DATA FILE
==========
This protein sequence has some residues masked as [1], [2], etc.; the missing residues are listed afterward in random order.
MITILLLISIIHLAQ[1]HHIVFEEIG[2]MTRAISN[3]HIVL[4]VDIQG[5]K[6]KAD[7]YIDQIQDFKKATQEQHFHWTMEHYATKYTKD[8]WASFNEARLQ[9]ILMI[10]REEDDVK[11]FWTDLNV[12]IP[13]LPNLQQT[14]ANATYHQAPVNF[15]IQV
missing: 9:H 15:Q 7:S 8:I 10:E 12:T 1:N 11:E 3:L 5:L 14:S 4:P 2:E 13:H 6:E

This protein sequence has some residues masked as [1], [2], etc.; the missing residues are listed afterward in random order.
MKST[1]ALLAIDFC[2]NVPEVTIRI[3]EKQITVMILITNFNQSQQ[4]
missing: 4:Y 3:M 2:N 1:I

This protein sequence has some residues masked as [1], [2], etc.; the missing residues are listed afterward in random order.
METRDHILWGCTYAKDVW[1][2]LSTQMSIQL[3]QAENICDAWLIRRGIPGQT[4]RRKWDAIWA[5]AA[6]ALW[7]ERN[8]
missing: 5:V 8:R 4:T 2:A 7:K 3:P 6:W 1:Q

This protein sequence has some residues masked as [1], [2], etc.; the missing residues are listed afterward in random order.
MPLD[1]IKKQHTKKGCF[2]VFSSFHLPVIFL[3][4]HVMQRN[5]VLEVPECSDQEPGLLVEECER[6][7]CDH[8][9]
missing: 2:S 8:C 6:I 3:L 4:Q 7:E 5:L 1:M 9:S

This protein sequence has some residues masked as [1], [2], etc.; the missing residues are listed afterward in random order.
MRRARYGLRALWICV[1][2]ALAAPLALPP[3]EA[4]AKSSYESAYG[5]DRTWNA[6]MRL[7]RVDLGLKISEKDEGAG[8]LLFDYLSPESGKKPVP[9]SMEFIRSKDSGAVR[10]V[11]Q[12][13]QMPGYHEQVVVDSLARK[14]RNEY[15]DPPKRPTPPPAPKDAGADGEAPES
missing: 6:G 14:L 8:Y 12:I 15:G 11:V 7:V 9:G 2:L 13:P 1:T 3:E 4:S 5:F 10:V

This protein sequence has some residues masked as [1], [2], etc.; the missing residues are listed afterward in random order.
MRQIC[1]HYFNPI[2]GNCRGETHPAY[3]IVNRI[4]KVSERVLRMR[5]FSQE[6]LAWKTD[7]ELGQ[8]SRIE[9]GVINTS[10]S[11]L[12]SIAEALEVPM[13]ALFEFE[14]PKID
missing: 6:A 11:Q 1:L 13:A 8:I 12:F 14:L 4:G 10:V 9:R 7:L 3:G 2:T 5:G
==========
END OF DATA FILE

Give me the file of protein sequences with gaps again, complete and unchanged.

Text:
This protein sequence has some residues masked as [1], [2], etc.; the missing residues are listed afterward in random order.
MITILLLISIIHLAQ[1]HHIVFEEIG[2]MTRAISN[3]HIVL[4]VDIQG[5]K[6]KAD[7]YIDQIQDFKKATQEQHFHWTMEHYATKYTKD[8]WASFNEARLQ[9]ILMI[10]REEDDVK[11]FWTDLNV[12]IP[13]LPNLQQT[14]ANATYHQAPVNF[15]IQV
missing: 9:H 15:Q 7:S 8:I 10:E 12:T 1:N 11:E 3:L 5:L 14:S 4:P 2:E 13:H 6:E

This protein sequence has some residues masked as [1], [2], etc.; the missing residues are listed afterward in random order.
MKST[1]ALLAIDFC[2]NVPEVTIRI[3]EKQITVMILITNFNQSQQ[4]
missing: 4:Y 3:M 2:N 1:I

This protein sequence has some residues masked as [1], [2], etc.; the missing residues are listed afterward in random order.
METRDHILWGCTYAKDVW[1][2]LSTQMSIQL[3]QAENICDAWLIRRGIPGQT[4]RRKWDAIWA[5]AA[6]ALW[7]ERN[8]
missing: 5:V 8:R 4:T 2:A 7:K 3:P 6:W 1:Q

This protein sequence has some residues masked as [1], [2], etc.; the missing residues are listed afterward in random order.
MPLD[1]IKKQHTKKGCF[2]VFSSFHLPVIFL[3][4]HVMQRN[5]VLEVPECSDQEPGLLVEECER[6][7]CDH[8][9]
missing: 2:S 8:C 6:I 3:L 4:Q 7:E 5:L 1:M 9:S

This protein sequence has some residues masked as [1], [2], etc.; the missing residues are listed afterward in random order.
MRRARYGLRALWICV[1][2]ALAAPLALPP[3]EA[4]AKSSYESAYG[5]DRTWNA[6]MRL[7]RVDLGLKISEKDEGAG[8]LLFDYLSPESGKKPVP[9]SMEFIRSKDSGAVR[10]V[11]Q[12][13]QMPGYHEQVVVDSLARK[14]RNEY[15]DPPKRPTPPPAPKDAGADGEAPES
missing: 6:G 14:L 8:Y 12:I 15:G 11:V 7:V 9:G 2:L 13:P 1:T 3:E 4:S 5:F 10:V

This protein sequence has some residues masked as [1], [2], etc.; the missing residues are listed afterward in random order.
MRQIC[1]HYFNPI[2]GNCRGETHPAY[3]IVNRI[4]KVSERVLRMR[5]FSQE[6]LAWKTD[7]ELGQ[8]SRIE[9]GVINTS[10]S[11]L[12]SIAEALEVPM[13]ALFEFE[14]PKID
missing: 6:A 11:Q 1:L 13:A 8:I 12:F 14:L 4:G 10:V 9:R 7:L 3:G 2:T 5:G